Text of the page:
One of the joys of the game is that players can swing from imminent victory to crushing defeat in one move, and with that comes emotions of happiness or despair. With that in mind, we introduced the Olomoji family to let players express these emotions and sharpen the competitive edge in the new and reimagined online mode.
CR: Talk us through the overall aesthetic of the game and its key design elements.
MS: Olo’s aesthetic is minimal and clean to suit the simplicity of the gameplay. The challenge with this pared-back approach, however, particularly in games, is the perception that it is devoid of character or not visually compelling. To counter that … we wanted the game to have its own distinct character, so we worked with illustrator and animator Ben Pearce to help us bring to life the Olomoji family.
These characters are there to bring an upbeat and slightly screw-loose personality. They add humour and irreverent fun through their expressions and reactions, representing common emotions felt by players in the game: anger, sadness, frustration, surprise, happiness, distress, delight and disgust.
Whereas the tone of the original felt like an understated, low-key jazz bar, we wanted the sequel to feel more like an out-of-control street carnival. One key element in setting the tone is the soundtrack, so we worked with long-term collaborators Coda to Coda to write the music and provide all the sound effects.
We also introduced a lot more visual, haptic and audio feedback on interaction. Everything reacts to player interaction: Sliding the Olos, the collisions, the steals, and the scoring all bring the otherwise minimal game board to life with explosions of confetti, colour pulses and animation.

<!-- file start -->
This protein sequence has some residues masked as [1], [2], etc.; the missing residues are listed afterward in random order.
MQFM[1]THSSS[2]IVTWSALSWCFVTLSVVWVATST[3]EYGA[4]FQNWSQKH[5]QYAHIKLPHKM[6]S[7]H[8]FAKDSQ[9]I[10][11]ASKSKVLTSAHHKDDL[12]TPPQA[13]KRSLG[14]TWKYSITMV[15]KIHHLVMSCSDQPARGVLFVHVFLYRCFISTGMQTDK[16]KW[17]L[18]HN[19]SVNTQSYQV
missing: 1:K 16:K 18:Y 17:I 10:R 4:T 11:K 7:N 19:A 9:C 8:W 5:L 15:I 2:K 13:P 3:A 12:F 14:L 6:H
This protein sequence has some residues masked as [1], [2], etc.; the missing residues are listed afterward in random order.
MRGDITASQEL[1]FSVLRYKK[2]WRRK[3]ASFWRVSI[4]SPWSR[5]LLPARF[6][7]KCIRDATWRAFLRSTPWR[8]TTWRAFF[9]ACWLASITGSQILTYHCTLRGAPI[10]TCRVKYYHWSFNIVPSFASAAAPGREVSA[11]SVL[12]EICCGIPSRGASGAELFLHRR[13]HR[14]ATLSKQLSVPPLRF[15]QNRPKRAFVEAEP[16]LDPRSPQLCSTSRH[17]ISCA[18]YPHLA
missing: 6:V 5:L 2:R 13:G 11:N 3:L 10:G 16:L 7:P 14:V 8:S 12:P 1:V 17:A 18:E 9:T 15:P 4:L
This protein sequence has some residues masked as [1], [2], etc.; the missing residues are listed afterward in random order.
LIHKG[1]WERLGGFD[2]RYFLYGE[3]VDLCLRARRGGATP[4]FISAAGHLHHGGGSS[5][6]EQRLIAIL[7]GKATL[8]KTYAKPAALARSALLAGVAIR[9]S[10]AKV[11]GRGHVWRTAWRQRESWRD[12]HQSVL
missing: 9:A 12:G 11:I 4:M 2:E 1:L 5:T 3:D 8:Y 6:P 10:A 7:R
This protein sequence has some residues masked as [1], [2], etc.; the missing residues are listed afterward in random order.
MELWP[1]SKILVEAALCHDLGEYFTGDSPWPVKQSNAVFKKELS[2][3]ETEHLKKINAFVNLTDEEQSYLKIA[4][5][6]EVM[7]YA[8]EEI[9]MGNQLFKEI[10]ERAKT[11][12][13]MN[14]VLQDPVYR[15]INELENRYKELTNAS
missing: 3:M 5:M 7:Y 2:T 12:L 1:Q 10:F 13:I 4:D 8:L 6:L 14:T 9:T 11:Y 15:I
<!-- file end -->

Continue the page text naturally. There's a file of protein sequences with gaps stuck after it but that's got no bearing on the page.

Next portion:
CR: What do you think the value of making time for passion projects like Olo is in general?
MS: We know from experience that exciting, self-initiated R&D projects are highly motivating for designers and developers. At a time when design studios need to stand out stronger than ever before, these projects help us sharpen our skills, and invite us to try new things and take more creative risks.
Exploring and experimenting without constraint allows for more freedom and more chance of serendipity – discoveries along the way have more time to evolve, blossom and influence the result. Also, if you control the timeline and budget, there is less need to compromise – nice-to-haves can become must-haves rather than being left behind. After all, even the smallest details can be essential to a great experience.
If these projects are financially successful, then that is a massive bonus. But creativity and learning are as much a priority as financial reward. We believe that if fun and joy are part of the making process, they will come out in the final product. The great thing about working in digital is that the product is always a work in progress, and it is not until you get real live user feedback that can you refine and perfect the experience. That’s what we are most excited to look at next.